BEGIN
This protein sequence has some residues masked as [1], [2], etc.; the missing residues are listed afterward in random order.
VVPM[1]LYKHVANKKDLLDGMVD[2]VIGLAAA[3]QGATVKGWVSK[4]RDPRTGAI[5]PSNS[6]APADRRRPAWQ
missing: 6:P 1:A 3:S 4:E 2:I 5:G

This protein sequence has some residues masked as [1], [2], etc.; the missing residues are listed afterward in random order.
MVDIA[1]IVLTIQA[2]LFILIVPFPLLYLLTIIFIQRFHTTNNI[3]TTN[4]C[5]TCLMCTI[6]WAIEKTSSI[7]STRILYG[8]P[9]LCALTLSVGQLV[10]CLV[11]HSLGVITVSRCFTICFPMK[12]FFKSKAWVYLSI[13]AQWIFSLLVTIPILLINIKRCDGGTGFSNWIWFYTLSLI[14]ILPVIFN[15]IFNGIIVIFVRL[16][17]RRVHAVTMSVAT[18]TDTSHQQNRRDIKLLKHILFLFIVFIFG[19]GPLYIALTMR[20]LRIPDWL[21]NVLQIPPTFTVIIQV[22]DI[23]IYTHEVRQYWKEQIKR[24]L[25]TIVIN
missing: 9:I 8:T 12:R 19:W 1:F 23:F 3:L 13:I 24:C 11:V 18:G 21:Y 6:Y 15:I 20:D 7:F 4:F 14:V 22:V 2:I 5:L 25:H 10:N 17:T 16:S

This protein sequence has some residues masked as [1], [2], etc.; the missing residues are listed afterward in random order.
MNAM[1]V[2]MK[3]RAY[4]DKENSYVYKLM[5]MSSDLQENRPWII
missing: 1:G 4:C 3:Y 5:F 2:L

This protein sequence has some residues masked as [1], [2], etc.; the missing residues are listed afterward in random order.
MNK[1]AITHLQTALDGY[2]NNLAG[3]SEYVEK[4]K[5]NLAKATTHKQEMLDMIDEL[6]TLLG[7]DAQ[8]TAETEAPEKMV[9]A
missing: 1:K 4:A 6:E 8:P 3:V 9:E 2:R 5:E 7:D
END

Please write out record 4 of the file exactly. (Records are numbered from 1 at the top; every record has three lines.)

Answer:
This protein sequence has some residues masked as [1], [2], etc.; the missing residues are listed afterward in random order.
MNK[1]AITHLQTALDGY[2]NNLAG[3]SEYVEK[4]K[5]NLAKATTHKQEMLDMIDEL[6]TLLG[7]DAQ[8]TAETEAPEKMV[9]A
missing: 1:K 4:A 6:E 8:P 3:V 9:E 2:R 5:E 7:D